For years, Natalie Hargrove has been working towards achieving the ultimate high school goal – becoming the next Palmetto Princess. Coming from a less-than-exclusive background, she is always conscious of maintaining the necessary appearances to ensure her reputation remains unsullied as she pursues her prize. But then a tragedy causes Natalie’s carefully-constructed world to start to unravel…
I adore books about high school queen bees, and about the trials and tribulations of teen popularity, so I thought that The Betrayal of Natalie Hargrove would be right up my alley. Unfortunately, it seemed to miss the mark, and I am struggling to articulate why it didn’t quite work for me, because there were so many elements that should have made me love it.
There is a thoughtful exploration of life and character that lies beneath the glitz and drama of Lauren Kate’s plot. The true nature of Natalie’s deprived and depressing past is gradually revealed as the book unfolds, and there are thought-provoking contrasts between the two very separate elements of society that can be found in the town and in Natalie’s own history. Kate presents a picture of people with no prospects and little hope, against which Natalie’s social climbing and ruthlessness become more easy to understand.
While the two socio-economic groups detailed in The Betrayal of Natalie Hargrove seem worlds apart in some ways, Kate also shows that they’re a lot more similar than her characters might consider. Indeed, the reader is forced to ask whether Natalie was really any safer once she had “made it” than when she still lived in a trailer. On both sides of the tracks, sex, drugs and alcohol rule. Natalie tries so hard to put behind the world in which a girl like her is only useful for sex, but yet her relationship with her boyfriend – overtly described as loving – is shown to be largely based around sex. It is the main way that Natalie and Mike know how to relate to each other and, once sex and physicality are removed, they flounder. It is also sex, and her mother’s willingness to use it as currency, that got Natalie out of the trailer park in the first place.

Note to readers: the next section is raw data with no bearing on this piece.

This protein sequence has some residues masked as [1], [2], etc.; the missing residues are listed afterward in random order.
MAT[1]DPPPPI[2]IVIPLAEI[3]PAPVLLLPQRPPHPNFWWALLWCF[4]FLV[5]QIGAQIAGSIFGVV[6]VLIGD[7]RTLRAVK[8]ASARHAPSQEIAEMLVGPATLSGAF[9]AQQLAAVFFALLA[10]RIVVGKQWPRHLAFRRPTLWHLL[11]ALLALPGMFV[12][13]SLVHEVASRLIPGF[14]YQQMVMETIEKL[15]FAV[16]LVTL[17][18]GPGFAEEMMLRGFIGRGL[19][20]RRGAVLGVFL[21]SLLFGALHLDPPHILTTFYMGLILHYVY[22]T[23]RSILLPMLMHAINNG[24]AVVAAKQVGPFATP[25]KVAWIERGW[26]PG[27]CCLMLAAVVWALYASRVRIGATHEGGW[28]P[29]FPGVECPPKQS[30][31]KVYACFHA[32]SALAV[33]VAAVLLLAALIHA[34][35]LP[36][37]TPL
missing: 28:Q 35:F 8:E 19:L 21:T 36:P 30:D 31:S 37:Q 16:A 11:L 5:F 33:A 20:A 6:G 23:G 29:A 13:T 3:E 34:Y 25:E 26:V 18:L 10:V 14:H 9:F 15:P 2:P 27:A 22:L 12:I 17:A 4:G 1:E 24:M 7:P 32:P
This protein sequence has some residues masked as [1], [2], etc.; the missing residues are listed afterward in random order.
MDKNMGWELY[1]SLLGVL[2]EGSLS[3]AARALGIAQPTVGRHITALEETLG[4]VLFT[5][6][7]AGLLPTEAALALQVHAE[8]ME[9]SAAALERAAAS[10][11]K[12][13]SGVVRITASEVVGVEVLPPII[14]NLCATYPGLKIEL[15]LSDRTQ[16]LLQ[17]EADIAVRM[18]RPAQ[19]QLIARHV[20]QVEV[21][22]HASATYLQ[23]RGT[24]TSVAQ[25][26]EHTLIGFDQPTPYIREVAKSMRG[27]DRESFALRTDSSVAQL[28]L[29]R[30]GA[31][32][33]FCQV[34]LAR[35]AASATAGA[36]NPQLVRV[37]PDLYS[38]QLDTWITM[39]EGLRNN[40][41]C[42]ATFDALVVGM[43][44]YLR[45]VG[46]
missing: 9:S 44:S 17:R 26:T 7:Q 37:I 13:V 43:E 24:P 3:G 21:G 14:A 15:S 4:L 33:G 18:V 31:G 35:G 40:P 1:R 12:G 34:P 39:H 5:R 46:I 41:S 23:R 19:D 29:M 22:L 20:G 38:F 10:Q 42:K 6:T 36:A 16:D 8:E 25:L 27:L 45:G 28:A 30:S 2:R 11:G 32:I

On an intellectual level, therefore, I have a good amount of respect for this book. Lauren Kate says rather a lot beneath the facade of a fairly fluffy story. My trouble with The Betrayal of Natalie Hargrove is that this facade just doesn’t work for me. The reader is presented with a cast of unlikeble characters. Natalie herself is self-focussed beyond the point where it is easy to excuse her behaviour through knowledge of her past, Mike is almost entirely bereft of personality and the supporting characters are either caricatures or similarly unlikeable. J.B was, by far, the most interesting character to me and he isn’t in the book much at all.
I found that the writing style also distanced me from the novel. The choice of first person seemed odd, given the book’s ending, and both the prologue and the epilogue felt over-written. More importantly, however, the world of The Betrayal of Natalie Hargrove doesn’t feel real. It read to me like a fantasy of what it is to be popular and daring and to be dating a fabulous boy.
While, on the whole, The Betrayal of Natalie Hargrove didn’t quite work for me, it certainly wouldn’t deter me from picking up Fallen. I saw a lot of promise in the ideas behind Kate’s writing, even though the style and characters of this work were not as strong as I would have liked.